In the final Emerson College poll before the election, GOP candidate Roy Moore now leads the Democratic candidate Doug Jones 53% to 44%, a six point bump from last week’s Emerson poll. The poll suggests Moore has weathered the storm of alleged sexual misconduct; The survey has a sample size of 600 very likely voters, and has a margin of error of +/-3.9 percentage points. Since the Emerson Poll of Nov. 12, a few days after allegations of sexual misconduct, Moore’s lead dropped from 10 points, to 6 points Nov. 26, and to 3 points last week on Dec. 3. A major event that might have contributed to Moore’s improved poll numbers is his endorsement by President Trump this past weekend. The President is more popular than either candidate with a 55%/40% favorable/unfavorable rating; Moore is at 45%/45% and Jones at 43%/45%.
The Alabama Special Election Poll is the third in a series of mixed mode experiments using online panels and automated polls (IVR) to test the reliability and validity of different forms of data collection, by comparing the poll’s margin of victory with actual election results. The previous two studies yielded mixed results on which form of data collection is the most reliable and valid. In the New Jersey Governor’s race, the data favored IVR polling to be the most valid and reliable, while in the Virginia Governor race all three modes of data collection performed equally as well. The full results of the three part study will be released after the Alabama Special Election vote total is certified by the State of Alabama.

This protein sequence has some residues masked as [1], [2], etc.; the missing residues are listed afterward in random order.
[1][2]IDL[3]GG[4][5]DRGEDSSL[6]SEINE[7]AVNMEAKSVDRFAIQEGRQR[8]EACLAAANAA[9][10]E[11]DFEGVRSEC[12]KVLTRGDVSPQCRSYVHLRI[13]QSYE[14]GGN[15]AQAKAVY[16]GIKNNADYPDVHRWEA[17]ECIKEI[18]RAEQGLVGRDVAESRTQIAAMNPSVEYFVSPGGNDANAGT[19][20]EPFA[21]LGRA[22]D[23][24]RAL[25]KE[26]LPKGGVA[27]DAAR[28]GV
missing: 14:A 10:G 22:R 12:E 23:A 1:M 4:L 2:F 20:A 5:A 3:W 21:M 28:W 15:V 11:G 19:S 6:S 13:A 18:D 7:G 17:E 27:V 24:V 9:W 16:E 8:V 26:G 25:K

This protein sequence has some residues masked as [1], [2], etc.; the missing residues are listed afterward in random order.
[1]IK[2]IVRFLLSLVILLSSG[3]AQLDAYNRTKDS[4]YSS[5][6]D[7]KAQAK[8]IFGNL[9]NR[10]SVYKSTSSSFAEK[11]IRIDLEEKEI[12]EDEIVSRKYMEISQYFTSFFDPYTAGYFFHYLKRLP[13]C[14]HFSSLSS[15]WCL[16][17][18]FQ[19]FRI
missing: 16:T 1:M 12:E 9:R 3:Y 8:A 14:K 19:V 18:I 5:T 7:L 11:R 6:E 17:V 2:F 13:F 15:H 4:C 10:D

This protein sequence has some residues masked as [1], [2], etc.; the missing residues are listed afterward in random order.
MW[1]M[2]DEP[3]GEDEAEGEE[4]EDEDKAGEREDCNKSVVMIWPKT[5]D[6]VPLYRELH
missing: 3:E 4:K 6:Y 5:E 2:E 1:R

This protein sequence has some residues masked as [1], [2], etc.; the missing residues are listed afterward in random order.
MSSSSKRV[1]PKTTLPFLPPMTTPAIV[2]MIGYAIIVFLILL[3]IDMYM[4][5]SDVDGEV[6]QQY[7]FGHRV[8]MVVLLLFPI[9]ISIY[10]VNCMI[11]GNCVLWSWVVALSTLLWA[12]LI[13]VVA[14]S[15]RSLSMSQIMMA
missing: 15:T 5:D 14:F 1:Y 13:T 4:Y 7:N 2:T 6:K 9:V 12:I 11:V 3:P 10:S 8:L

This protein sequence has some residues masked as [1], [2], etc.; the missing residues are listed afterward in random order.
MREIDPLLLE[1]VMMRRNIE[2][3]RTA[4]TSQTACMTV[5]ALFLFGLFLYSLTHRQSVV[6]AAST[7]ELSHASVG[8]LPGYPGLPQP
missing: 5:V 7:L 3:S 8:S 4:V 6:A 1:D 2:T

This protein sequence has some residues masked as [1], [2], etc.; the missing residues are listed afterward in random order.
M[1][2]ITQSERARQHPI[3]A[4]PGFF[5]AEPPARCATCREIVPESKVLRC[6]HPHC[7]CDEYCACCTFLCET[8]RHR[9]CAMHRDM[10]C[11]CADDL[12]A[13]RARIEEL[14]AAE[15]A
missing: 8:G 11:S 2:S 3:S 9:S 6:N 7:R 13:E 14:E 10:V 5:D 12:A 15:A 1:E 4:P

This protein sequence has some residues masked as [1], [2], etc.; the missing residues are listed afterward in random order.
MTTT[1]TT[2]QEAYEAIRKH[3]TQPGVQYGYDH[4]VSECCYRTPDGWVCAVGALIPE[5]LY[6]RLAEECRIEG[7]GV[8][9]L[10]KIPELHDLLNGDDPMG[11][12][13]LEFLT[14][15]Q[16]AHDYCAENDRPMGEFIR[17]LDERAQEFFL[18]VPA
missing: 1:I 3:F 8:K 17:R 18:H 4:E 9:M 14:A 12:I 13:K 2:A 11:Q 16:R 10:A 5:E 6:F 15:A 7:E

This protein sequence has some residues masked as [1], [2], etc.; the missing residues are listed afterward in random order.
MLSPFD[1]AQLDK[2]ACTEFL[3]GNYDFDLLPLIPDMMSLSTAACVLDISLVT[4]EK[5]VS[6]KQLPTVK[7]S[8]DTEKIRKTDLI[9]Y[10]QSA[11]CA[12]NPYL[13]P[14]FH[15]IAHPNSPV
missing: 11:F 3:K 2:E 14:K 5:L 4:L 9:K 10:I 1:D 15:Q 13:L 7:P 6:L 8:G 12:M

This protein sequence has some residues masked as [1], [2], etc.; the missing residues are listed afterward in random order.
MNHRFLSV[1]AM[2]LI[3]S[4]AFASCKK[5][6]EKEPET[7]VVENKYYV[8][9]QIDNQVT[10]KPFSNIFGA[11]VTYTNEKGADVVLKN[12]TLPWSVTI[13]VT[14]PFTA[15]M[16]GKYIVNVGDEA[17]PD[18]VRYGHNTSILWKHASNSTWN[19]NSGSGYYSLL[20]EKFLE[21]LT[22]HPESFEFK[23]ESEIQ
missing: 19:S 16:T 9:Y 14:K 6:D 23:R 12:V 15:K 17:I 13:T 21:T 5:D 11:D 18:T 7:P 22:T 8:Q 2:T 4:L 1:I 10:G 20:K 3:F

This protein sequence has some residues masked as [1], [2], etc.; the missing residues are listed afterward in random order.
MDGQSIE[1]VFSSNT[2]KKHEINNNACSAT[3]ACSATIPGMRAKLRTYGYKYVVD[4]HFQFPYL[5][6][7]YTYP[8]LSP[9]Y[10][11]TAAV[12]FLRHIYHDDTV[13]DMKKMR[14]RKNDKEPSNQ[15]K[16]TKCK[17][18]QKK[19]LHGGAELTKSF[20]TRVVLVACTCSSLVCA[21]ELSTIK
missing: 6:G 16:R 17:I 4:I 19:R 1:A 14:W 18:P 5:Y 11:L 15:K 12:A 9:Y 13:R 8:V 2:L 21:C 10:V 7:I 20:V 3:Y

The Emerson College Polling Society is a charter member of the Transparency Initiative of the American Association of Public Opinion Research (AAPOR).
The Alabama Emerson College poll was conducted December 7-9, 2017 under the Supervision of Professor Spencer Kimball. The sample consisted of only very likely registered voters, n=600, with a margin of error (MOE) of +/- 3.9 percentage points. The Alabama data was weighted by region, 2016 vote, and mode of data collection. It is important to remember that subsets based on gender, age, party affiliation, and education carry with them higher margins of error, as the sample size is reduced. Data was collected using both an Interactive Voice Response (IVR) system of landlines only and an online panel provided by Survey Sampling International (SSI).